Date of Graduation
Davis College of Agriculture, Natural Resources and Design
Division of Plant and Soil Sciences
Stream water temperature is an important physical variable that influences many biological and abiotic water quality processes. The land-use/land-cover (LULC) types and corresponding variability in stream water temperature (Tw) processes in contemporary mixed-land-use watersheds necessitate research to advance management and policy decisions. Water temperature was analyzed from 21 gauging sites using a nested-scale experimental watershed study design. Results showed that forested land use was significantly negatively correlated (α = 0.05) with mean and maximum Tw. Agricultural land use was significantly positively correlated (α = 0.05) with maximum Tw except during the spring season. Mixed development and Tw were significantly correlated (α = 0.05) at quarterly and monthly timescales. Correlation trends in some reaches were reversed between the winter and summer seasons, contradicting previous research. During the winter season, mixed development showed a negative relationship with minimum Tw and mean Tw. During the summer season, higher minimum, maximum, and mean Tw correlations were observed relative to the winter season. Advanced understanding generated through this high-resolution investigation improves land managers’ ability to improve conservation strategies in freshwater aquatic ecosystems of contemporary watersheds.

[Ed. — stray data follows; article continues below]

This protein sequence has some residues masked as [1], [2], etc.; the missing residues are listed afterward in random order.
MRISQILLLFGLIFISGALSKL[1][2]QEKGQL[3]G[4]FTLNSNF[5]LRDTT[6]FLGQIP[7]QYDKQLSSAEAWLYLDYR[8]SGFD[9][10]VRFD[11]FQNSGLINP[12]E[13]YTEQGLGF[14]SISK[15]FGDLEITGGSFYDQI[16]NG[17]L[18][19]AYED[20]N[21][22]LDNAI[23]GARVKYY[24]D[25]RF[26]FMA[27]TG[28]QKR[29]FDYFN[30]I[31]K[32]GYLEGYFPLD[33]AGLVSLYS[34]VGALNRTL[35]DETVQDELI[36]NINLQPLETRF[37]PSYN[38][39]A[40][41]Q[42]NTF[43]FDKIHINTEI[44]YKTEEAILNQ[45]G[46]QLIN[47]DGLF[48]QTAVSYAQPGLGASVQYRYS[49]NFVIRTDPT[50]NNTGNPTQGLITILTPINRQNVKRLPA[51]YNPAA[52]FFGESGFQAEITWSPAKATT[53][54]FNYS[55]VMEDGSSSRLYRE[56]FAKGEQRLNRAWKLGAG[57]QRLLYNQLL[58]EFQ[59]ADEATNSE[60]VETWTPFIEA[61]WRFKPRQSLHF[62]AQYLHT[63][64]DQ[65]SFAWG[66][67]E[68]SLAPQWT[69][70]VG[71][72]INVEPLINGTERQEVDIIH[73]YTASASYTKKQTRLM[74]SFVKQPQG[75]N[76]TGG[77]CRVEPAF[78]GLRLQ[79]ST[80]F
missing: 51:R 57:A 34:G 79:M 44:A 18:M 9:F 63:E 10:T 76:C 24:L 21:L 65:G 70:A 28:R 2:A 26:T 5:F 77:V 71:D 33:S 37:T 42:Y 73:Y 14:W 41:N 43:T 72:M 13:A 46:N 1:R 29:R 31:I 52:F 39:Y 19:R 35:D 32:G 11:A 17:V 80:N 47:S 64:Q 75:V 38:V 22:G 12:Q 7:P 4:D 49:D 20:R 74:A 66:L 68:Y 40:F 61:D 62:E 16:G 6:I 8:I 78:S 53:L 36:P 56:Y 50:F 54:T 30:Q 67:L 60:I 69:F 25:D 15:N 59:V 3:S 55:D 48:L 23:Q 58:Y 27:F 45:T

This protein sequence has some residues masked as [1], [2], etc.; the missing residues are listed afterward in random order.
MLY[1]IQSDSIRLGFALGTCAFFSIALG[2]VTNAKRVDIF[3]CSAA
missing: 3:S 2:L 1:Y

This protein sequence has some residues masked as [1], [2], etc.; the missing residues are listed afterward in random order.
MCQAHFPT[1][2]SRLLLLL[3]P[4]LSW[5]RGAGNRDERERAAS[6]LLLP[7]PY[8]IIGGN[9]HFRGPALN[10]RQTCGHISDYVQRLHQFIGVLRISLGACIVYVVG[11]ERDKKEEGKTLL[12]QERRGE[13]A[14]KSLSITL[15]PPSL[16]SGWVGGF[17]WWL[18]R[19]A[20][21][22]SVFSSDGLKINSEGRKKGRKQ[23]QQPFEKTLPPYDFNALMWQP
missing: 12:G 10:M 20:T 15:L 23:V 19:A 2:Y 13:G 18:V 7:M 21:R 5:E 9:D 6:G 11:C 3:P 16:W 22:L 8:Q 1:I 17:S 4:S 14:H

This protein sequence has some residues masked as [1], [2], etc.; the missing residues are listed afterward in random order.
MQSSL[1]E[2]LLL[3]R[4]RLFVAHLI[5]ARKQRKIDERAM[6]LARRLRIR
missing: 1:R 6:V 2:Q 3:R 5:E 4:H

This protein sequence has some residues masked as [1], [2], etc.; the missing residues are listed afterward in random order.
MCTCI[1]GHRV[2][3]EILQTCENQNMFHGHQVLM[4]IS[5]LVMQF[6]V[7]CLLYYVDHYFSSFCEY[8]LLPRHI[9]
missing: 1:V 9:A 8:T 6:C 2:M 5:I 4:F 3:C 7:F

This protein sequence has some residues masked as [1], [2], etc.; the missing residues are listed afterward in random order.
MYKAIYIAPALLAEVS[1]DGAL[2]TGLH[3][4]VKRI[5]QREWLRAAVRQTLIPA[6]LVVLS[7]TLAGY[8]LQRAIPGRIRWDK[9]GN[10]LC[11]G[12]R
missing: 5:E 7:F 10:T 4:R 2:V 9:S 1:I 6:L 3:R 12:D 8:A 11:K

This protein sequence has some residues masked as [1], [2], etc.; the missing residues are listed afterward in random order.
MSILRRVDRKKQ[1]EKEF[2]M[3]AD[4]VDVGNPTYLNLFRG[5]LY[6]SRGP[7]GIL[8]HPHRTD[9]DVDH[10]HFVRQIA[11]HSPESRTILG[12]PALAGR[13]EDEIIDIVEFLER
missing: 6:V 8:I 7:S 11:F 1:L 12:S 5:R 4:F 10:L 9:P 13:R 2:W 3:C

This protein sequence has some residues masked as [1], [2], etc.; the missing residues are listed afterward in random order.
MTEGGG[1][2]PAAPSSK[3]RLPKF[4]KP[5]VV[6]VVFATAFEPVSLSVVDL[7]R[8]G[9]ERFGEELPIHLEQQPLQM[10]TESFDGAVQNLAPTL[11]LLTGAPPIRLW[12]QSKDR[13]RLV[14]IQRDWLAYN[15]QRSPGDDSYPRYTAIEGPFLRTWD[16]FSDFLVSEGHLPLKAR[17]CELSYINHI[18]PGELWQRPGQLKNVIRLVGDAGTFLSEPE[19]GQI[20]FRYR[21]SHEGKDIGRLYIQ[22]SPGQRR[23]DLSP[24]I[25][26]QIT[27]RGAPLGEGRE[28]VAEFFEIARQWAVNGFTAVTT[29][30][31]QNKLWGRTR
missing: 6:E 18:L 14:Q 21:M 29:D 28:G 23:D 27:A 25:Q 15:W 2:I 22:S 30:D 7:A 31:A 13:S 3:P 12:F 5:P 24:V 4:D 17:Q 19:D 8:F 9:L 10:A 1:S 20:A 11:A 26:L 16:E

Horne, Jason P., "A Spatially Distributed Investigation of Stream Water Temperature in a Contemporary Mixed-Land-Use Watershed" (2020). Graduate Theses, Dissertations, and Problem Reports. 7741.